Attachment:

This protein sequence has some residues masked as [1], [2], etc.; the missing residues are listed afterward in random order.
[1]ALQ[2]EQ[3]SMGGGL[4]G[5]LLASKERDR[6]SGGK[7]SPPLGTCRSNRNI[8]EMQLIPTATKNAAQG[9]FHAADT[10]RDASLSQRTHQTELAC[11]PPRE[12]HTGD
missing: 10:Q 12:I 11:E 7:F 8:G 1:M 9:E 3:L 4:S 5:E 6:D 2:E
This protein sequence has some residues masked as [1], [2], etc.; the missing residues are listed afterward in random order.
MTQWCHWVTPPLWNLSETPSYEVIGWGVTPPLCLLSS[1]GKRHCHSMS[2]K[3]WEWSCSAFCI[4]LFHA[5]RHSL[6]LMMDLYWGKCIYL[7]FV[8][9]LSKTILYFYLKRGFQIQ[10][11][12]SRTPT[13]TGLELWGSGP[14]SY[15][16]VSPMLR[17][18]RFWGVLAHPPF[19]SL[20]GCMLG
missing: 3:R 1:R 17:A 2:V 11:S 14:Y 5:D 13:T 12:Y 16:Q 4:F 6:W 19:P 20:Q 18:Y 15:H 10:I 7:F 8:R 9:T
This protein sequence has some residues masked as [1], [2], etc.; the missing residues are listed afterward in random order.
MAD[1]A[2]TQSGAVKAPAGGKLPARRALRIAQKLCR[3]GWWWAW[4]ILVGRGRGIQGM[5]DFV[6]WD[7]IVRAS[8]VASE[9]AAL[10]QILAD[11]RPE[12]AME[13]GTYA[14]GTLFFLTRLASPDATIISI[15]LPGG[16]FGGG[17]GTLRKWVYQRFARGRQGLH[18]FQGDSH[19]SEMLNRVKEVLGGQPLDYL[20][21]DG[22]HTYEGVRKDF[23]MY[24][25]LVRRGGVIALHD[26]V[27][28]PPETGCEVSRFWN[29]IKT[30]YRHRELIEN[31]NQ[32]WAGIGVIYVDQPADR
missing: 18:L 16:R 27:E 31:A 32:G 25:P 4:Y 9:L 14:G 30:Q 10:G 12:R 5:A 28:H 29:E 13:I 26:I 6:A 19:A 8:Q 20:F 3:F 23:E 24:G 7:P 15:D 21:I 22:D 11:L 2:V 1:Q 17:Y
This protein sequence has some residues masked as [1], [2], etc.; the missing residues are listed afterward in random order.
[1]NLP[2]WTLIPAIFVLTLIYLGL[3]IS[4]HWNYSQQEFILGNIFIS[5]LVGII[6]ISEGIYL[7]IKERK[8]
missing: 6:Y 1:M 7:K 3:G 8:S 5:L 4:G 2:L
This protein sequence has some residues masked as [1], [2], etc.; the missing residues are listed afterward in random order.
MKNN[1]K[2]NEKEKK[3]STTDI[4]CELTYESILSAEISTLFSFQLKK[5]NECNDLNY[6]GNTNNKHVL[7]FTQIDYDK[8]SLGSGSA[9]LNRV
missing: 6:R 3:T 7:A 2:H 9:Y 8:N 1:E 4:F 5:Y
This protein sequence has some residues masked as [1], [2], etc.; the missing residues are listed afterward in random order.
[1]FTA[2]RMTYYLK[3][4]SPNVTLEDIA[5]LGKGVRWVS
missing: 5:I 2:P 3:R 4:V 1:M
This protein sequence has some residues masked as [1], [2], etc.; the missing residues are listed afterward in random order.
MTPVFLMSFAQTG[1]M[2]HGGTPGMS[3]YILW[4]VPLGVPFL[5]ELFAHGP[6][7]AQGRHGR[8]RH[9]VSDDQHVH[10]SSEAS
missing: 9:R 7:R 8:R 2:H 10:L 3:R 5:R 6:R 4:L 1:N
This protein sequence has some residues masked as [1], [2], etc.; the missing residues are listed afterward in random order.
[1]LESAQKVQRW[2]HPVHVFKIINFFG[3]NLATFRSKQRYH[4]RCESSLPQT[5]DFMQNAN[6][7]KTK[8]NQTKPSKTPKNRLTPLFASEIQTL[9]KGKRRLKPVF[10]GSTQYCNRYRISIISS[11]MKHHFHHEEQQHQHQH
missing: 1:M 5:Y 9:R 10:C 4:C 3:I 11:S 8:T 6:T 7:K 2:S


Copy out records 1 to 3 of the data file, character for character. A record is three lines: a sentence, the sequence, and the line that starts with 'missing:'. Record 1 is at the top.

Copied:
This protein sequence has some residues masked as [1], [2], etc.; the missing residues are listed afterward in random order.
[1]ALQ[2]EQ[3]SMGGGL[4]G[5]LLASKERDR[6]SGGK[7]SPPLGTCRSNRNI[8]EMQLIPTATKNAAQG[9]FHAADT[10]RDASLSQRTHQTELAC[11]PPRE[12]HTGD
missing: 10:Q 12:I 11:E 7:F 8:G 1:M 9:E 3:L 4:S 5:E 6:D 2:E
This protein sequence has some residues masked as [1], [2], etc.; the missing residues are listed afterward in random order.
MTQWCHWVTPPLWNLSETPSYEVIGWGVTPPLCLLSS[1]GKRHCHSMS[2]K[3]WEWSCSAFCI[4]LFHA[5]RHSL[6]LMMDLYWGKCIYL[7]FV[8][9]LSKTILYFYLKRGFQIQ[10][11][12]SRTPT[13]TGLELWGSGP[14]SY[15][16]VSPMLR[17][18]RFWGVLAHPPF[19]SL[20]GCMLG
missing: 3:R 1:R 17:A 2:V 11:S 14:Y 5:D 13:T 12:Y 16:Q 4:F 6:W 19:P 20:Q 18:Y 15:H 10:I 7:F 8:R 9:T
This protein sequence has some residues masked as [1], [2], etc.; the missing residues are listed afterward in random order.
MAD[1]A[2]TQSGAVKAPAGGKLPARRALRIAQKLCR[3]GWWWAW[4]ILVGRGRGIQGM[5]DFV[6]WD[7]IVRAS[8]VASE[9]AAL[10]QILAD[11]RPE[12]AME[13]GTYA[14]GTLFFLTRLASPDATIISI[15]LPGG[16]FGGG[17]GTLRKWVYQRFARGRQGLH[18]FQGDSH[19]SEMLNRVKEVLGGQPLDYL[20][21]DG[22]HTYEGVRKDF[23]MY[24][25]LVRRGGVIALHD[26]V[27][28]PPETGCEVSRFWN[29]IKT[30]YRHRELIEN[31]NQ[32]WAGIGVIYVDQPADR
missing: 18:L 16:R 27:E 31:A 32:G 25:P 4:Y 9:L 14:G 30:Q 10:G 12:R 5:A 28:H 29:E 13:I 26:I 6:A 19:A 8:Q 20:F 3:F 23:E 24:G 7:P 15:D 21:I 22:D 11:L 2:V 1:Q 17:Y